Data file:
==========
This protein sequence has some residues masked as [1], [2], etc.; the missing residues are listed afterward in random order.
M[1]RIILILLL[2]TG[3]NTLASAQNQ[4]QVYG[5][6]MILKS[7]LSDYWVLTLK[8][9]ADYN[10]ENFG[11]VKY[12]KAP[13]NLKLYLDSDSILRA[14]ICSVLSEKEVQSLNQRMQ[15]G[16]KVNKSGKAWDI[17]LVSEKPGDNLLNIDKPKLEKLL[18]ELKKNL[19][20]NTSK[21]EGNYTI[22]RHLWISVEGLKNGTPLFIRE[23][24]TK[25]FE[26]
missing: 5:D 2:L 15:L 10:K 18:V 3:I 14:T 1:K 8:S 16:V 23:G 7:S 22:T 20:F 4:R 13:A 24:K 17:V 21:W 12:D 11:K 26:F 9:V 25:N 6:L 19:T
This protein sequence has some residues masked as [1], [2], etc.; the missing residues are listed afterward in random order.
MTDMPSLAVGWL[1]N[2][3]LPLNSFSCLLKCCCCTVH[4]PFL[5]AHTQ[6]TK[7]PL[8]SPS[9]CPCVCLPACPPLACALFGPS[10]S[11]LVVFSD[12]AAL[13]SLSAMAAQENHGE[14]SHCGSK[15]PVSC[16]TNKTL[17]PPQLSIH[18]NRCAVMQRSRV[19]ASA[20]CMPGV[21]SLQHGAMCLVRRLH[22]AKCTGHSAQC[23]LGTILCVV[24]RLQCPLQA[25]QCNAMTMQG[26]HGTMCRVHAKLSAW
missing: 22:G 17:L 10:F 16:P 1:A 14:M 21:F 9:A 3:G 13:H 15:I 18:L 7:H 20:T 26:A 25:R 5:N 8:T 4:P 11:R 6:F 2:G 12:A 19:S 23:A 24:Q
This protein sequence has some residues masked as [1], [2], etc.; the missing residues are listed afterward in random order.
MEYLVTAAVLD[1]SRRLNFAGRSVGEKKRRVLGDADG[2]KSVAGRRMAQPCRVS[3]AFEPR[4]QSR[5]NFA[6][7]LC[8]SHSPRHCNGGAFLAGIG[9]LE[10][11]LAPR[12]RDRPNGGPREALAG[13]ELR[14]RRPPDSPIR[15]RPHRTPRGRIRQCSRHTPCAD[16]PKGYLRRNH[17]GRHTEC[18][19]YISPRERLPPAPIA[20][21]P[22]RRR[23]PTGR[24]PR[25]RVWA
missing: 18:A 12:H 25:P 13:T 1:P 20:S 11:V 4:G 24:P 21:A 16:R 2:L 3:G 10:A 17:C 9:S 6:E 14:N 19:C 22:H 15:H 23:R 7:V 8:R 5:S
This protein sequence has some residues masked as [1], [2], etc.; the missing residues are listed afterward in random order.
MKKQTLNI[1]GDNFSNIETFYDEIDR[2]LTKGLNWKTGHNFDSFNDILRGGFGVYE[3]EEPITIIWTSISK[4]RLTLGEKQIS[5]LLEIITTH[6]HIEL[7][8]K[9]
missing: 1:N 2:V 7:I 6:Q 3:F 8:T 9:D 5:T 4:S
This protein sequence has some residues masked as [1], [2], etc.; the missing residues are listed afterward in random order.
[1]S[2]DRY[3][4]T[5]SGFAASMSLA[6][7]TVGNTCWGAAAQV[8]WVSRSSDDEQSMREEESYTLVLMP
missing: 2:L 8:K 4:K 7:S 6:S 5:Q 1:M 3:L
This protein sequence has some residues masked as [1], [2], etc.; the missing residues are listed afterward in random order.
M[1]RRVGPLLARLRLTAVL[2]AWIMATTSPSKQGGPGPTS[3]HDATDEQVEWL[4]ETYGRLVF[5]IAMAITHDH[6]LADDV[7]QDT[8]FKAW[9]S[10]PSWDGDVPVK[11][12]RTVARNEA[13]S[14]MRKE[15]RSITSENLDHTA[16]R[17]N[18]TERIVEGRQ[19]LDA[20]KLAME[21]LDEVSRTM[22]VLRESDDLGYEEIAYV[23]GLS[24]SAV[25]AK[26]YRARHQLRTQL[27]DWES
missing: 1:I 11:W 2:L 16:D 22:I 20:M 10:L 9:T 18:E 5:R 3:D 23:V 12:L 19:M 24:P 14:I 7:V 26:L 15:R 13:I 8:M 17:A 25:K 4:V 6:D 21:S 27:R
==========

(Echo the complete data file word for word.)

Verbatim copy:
This protein sequence has some residues masked as [1], [2], etc.; the missing residues are listed afterward in random order.
M[1]RIILILLL[2]TG[3]NTLASAQNQ[4]QVYG[5][6]MILKS[7]LSDYWVLTLK[8][9]ADYN[10]ENFG[11]VKY[12]KAP[13]NLKLYLDSDSILRA[14]ICSVLSEKEVQSLNQRMQ[15]G[16]KVNKSGKAWDI[17]LVSEKPGDNLLNIDKPKLEKLL[18]ELKKNL[19][20]NTSK[21]EGNYTI[22]RHLWISVEGLKNGTPLFIRE[23][24]TK[25]FE[26]
missing: 5:D 2:L 15:L 10:K 18:V 3:I 14:T 1:K 8:S 16:V 23:G 7:S 22:T 20:F 4:R 13:A 24:K 17:V 21:W 12:D 11:K 26:F 9:V 25:N 6:L 19:T
This protein sequence has some residues masked as [1], [2], etc.; the missing residues are listed afterward in random order.
MTDMPSLAVGWL[1]N[2][3]LPLNSFSCLLKCCCCTVH[4]PFL[5]AHTQ[6]TK[7]PL[8]SPS[9]CPCVCLPACPPLACALFGPS[10]S[11]LVVFSD[12]AAL[13]SLSAMAAQENHGE[14]SHCGSK[15]PVSC[16]TNKTL[17]PPQLSIH[18]NRCAVMQRSRV[19]ASA[20]CMPGV[21]SLQHGAMCLVRRLH[22]AKCTGHSAQC[23]LGTILCVV[24]RLQCPLQA[25]QCNAMTMQG[26]HGTMCRVHAKLSAW
missing: 22:G 17:L 10:F 16:P 1:A 14:M 21:F 9:A 3:G 13:H 15:I 18:L 7:H 20:T 26:A 25:R 5:N 8:T 4:P 11:R 6:F 2:G 12:A 19:S 23:A 24:Q
This protein sequence has some residues masked as [1], [2], etc.; the missing residues are listed afterward in random order.
MEYLVTAAVLD[1]SRRLNFAGRSVGEKKRRVLGDADG[2]KSVAGRRMAQPCRVS[3]AFEPR[4]QSR[5]NFA[6][7]LC[8]SHSPRHCNGGAFLAGIG[9]LE[10][11]LAPR[12]RDRPNGGPREALAG[13]ELR[14]RRPPDSPIR[15]RPHRTPRGRIRQCSRHTPCAD[16]PKGYLRRNH[17]GRHTEC[18][19]YISPRERLPPAPIA[20][21]P[22]RRR[23]PTGR[24]PR[25]RVWA
missing: 18:A 12:H 25:P 13:T 1:P 20:S 11:V 4:G 24:P 21:A 16:R 2:L 3:G 10:A 17:C 9:S 6:E 14:N 19:C 22:H 15:H 23:R 7:V 8:R 5:S
This protein sequence has some residues masked as [1], [2], etc.; the missing residues are listed afterward in random order.
MKKQTLNI[1]GDNFSNIETFYDEIDR[2]LTKGLNWKTGHNFDSFNDILRGGFGVYE[3]EEPITIIWTSISK[4]RLTLGEKQIS[5]LLEIITTH[6]HIEL[7][8]K[9]
missing: 1:N 2:V 7:I 6:Q 3:F 8:T 9:D 5:T 4:S
This protein sequence has some residues masked as [1], [2], etc.; the missing residues are listed afterward in random order.
[1]S[2]DRY[3][4]T[5]SGFAASMSLA[6][7]TVGNTCWGAAAQV[8]WVSRSSDDEQSMREEESYTLVLMP
missing: 2:L 8:K 4:K 7:S 6:S 5:Q 1:M 3:L
This protein sequence has some residues masked as [1], [2], etc.; the missing residues are listed afterward in random order.
M[1]RRVGPLLARLRLTAVL[2]AWIMATTSPSKQGGPGPTS[3]HDATDEQVEWL[4]ETYGRLVF[5]IAMAITHDH[6]LADDV[7]QDT[8]FKAW[9]S[10]PSWDGDVPVK[11][12]RTVARNEA[13]S[14]MRKE[15]RSITSENLDHTA[16]R[17]N[18]TERIVEGRQ[19]LDA[20]KLAME[21]LDEVSRTM[22]VLRESDDLGYEEIAYV[23]GLS[24]SAV[25]AK[26]YRARHQLRTQL[27]DWES
missing: 1:I 11:W 2:L 16:D 22:I 20:M 10:L 9:T 18:E 5:R 3:D 23:V 12:L 19:M 24:P 14:I 7:V 26:L 15:R 13:I 8:M 17:A 25:K 4:V 6:D 21:S 27:R